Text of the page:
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I thought I would never get so quirmish about a side stand, and I have had some sorry-lookin' specimens in the distant past.
 

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Discussion Starter · #16 ·
Hey DoubleThumper,
You asked for me to link a video of the looseness I experienced and/or see. Well, I think I actually created a youtube version of it. If it works, you'll see what this discussion's been all about. If it works, you'll see the stand, with the securing 14mm nut off the main bolt. But, that nut has nothing to do with anything other than, securing the main bolt so it doesn't back out. Hope it works.
Scott

P.S. Now, while the sloppiness or, looseness is somewhat small in terms of the actual stand moving. But, amplify it many times, in terms of the stand being stationary and, the BIKE moving and you can understand what I'm thinking here.

 

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So far I haven't had an issue with the OEM side stand while mounting and unmounting from the left and swinging my leg over. It held up on my '16 and so far on my '19 ATAS.

But that said, my wife won one of the Camel sides stands last year at a local rally and there is no doubt that it is a much sturdier and solidly built side-stand than the OEM. Absolutely a worthwhile upgrade if the OEM is failing you are making you squeamish :)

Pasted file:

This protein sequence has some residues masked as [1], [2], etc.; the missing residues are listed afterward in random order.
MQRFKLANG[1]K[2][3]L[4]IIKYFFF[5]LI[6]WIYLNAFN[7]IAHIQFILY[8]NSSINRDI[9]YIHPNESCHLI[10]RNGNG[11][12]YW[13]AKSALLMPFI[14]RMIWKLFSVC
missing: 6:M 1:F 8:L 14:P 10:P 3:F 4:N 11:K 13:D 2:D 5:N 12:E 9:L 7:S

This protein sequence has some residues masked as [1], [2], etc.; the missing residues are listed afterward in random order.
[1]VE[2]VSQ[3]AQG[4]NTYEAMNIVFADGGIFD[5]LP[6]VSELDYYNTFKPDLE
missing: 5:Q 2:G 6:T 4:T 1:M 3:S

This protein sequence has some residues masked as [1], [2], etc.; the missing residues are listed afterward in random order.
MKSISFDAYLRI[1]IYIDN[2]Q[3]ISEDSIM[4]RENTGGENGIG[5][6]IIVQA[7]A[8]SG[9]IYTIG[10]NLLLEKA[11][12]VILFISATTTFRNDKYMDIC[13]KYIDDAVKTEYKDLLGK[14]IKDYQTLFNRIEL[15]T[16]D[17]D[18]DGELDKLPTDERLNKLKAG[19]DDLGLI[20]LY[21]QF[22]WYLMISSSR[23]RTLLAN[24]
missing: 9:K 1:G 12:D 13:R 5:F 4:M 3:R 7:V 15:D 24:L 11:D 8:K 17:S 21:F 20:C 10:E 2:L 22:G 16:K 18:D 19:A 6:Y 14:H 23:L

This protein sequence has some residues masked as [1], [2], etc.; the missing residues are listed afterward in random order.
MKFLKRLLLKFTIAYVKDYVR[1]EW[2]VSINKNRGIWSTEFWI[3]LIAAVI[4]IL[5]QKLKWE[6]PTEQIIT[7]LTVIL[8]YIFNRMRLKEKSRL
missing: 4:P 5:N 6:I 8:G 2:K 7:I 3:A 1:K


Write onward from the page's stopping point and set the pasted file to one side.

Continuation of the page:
I did add the Outback Motortech Center Stand to my '19, whereas I had the OEM center stand on my '16. It likewise seems to be a much more solid build with a heavier spring than the OEM and seems to remain in place better than my OEM one did.
 

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Hey DoubleThumper,
You asked for me to link a video of the looseness I experienced and/or see. Well, I think I actually created a youtube version of it. If it works, you'll see what this discussion's been all about. If it works, you'll see the stand, with the securing 14mm nut off the main bolt. But, that nut has nothing to do with anything other than, securing the main bolt so it doesn't back out. Hope it works.
Scott

P.S. Now, while the sloppiness or, looseness is somewhat small in terms of the actual stand moving. But, amplify it many times, in terms of the stand being stationary and, the BIKE moving and you can understand what I'm thinking here.

Nicely posted Scott. (y)

I clearly see what you are referring to now. I don't think mine has that play yet, but I expect it will because all my bikes have had to some extent. Being aluminum, maybe it is a concern since this is my first aluminum side stand and confidence is weird.